This first exercise involves shifting your weight from side to side in a seated position. It’s suitable for patients who wish to improve their balance while sitting after a moderate or severe stroke. It’s possible to make this exercise more complicated by practicing it on a stability ball. Follow these steps to complete the exercise and consult the video above for more details:
1. Sit upright in a chair.
2. Shift your weight to the left side, making sure to engage the core. Hold for 5 seconds.
3. Move back to the center and repeat the exercise on the right side.
Repeat this exercise 10-30 times on each side.
This exercise is helpful for all levels. Like the previous exercise, it promotes core strength and balance in a seated position. There are two ways to do this exercise: the easier option is to do it in a chair, whereas the more advanced option can be done while sitting down on the ground. Follow these steps to complete the exercise:
1. Sit upright, and then put your left hand on the right thigh or knee.
2. Use your arm as a guide and rotate your torso to the right side. Suck your belly in and try to move from your core. Don’t twist too far, you should feel no pain or discomfort while doing this exercise.
3. Move back to the center and repeat the exercise on the opposite side.
Repeat this exercise 10-15 times on each side.
This mobility exercise targets the hip muscles, in particular, so it is especially helpful for those experiencing weakness and tension in the hips or the lower back. If you find it difficult to roll over or stand up from a bed, this exercise trains the muscles that will make these movements easier. Follow these steps to complete the exercise and consult the video above for more details:
1. Lie down on a firm surface, with the side not affected by the stroke down. If lying down on your side is strenuous for your neck, support the head with a pillow or folded blanket.
2. Check that your hips are aligned one on top of the another.
3. Bend the top knee and move it up as far as it feels comfortable. You can use one of your hands to guide and support the knee. You can also let the knee rest on the floor for a few seconds while it’s bent. Keep the lower leg straight.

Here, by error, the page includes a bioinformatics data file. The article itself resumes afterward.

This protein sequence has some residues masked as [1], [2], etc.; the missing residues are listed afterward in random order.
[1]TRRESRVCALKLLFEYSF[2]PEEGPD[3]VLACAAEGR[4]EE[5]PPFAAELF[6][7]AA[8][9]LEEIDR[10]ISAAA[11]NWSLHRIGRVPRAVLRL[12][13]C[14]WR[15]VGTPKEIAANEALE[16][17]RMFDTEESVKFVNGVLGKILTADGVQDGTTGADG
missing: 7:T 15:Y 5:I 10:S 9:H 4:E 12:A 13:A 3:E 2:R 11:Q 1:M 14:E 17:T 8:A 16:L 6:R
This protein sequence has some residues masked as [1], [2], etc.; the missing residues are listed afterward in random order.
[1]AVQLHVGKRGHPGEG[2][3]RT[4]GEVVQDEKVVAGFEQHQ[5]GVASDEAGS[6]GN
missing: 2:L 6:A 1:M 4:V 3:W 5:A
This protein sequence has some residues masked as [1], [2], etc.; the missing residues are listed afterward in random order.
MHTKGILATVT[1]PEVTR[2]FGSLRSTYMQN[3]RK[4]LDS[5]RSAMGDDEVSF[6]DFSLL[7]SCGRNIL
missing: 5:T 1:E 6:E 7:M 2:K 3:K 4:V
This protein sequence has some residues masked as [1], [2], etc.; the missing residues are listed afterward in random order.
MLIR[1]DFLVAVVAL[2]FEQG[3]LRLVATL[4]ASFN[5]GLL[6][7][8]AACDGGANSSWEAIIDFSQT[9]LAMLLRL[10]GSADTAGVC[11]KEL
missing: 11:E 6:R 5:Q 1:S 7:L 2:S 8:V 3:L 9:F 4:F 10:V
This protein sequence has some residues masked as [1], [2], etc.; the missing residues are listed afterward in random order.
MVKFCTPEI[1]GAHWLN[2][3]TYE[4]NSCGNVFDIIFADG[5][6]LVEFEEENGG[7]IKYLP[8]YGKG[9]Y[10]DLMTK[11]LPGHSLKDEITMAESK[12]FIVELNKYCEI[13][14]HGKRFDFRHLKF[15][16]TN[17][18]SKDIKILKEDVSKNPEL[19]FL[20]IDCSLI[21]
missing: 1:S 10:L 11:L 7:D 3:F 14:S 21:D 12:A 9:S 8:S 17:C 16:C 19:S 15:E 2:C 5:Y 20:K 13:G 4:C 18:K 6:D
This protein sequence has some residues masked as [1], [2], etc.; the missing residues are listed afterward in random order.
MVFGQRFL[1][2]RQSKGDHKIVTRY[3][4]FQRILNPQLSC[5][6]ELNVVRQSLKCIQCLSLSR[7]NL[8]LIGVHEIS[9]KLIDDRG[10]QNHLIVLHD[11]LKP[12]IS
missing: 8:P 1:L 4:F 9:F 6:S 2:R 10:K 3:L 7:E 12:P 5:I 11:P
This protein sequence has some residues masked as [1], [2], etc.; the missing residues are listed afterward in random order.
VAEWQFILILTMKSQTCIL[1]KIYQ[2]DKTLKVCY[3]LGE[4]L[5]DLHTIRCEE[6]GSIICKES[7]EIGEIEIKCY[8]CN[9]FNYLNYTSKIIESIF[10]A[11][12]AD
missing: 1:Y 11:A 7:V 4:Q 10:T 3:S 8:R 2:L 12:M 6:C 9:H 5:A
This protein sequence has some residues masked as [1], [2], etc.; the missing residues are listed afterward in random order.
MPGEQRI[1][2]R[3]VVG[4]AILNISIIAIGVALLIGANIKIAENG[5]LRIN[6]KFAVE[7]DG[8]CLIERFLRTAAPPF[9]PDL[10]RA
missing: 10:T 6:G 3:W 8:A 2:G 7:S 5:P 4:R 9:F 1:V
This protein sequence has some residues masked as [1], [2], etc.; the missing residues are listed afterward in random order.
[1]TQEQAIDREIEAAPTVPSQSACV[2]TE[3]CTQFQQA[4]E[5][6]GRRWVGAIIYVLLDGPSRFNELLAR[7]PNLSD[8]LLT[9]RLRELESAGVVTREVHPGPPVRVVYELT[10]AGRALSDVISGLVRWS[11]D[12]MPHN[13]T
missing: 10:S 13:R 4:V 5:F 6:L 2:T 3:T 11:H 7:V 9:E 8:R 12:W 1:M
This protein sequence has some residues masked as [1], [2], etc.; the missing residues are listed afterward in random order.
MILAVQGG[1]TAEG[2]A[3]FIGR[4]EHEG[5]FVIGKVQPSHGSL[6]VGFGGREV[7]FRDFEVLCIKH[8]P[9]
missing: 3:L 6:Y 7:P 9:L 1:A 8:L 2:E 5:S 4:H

4. Straighten the top leg and return to the initial position.
Repeat this exercise 15-20 times.
The knee-to-chest movement improves balance and promotes core strength. Thus, it’s beneficial at preventing falls, but it may be more difficult for those who have experienced a moderate or severe stroke, so proceed with caution. A sign that you shouldn’t do this pose is the lower back lifting off the floor as you raise one or both legs.
Like in some of the previous exercises, you have two options for doing this exercise: you can either lift one leg at a time or both legs simultaneously. Start by lifting only one leg, and if you feel confident in the posture, you can try it with both legs. Follow these steps to complete the exercise:
1. Lie down on your back, and then slowly guide the left leg towards your chest. Don’t worry if your thigh doesn’t meet the chest. Over time, you will see a gradual improvement in your flexibility. Suck your belly in as you raise the leg and make sure that the lower back isn’t lifting off the ground.
2. Release the leg and let it return back onto the ground. Switch sides.
Repeat this exercise 10 times on each side.
Hand exercises are an important part of stroke recovery because they can help improve your hand strength, grip, and dexterity, all of which are essential for completing everyday tasks. These exercises can also be helpful at reduce muscle stiffness in the hands and fingers. For the exercises mentioned in the video above, you’ll need a stress ball or any other small and pliable ball that fits in your hand.
Follow the video above to complete the exercises, or simply practice gripping and squeezing the ball with the affected hand several times. You can also try pinching the ball with just the index finger, middle finger, and thumbs. Both of these exercises mimic movements like grabbing cups or containers, so practicing them is very useful.
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If you’re experiencing tension and pain in your arms, shoulders, and hands, you will benefit from strengthening the small muscles that stabilize the shoulder blades. This protraction exercise targets specifically these muscles, reducing the tension in your upper body and improving your overall posture. Follow these steps to complete the exercise:
1. Sit upright in a chair, raise and extend your arms parallel to the earth.
2. Make sure that the arms are at about shoulder height. Clutch your hands together, and start bending the neck forward until you feel a pleasant stretch.
3. Hold this position for 5 seconds, and then release and relax your arms. Rest for a minute or so.
Repeat this exercise 7-10 times.
Stiff knees are the biggest culprit behind balance problems, especially while walking, so working on your knee stability is an excellent method of preventing falls and fall-related injuries. This last move is best suited for those who are in better physical shape, so avoid doing this exercise if you experience any pain or other limitations while completing this move. Follow these steps to complete the exercise:
1. Sit upright in a chair with both feet firmly on the floor.
2. Lift your right foot up, straightening the knees as much as you can, imitating a kicking motion. Don’t worry if you can’t completely straighten the leg - it’s actually safer for the knee joint to maintain a soft bend in the knee.
3. Move your leg back to the initial position. Switch sides.
Repeat this exercise 5 times on each side.
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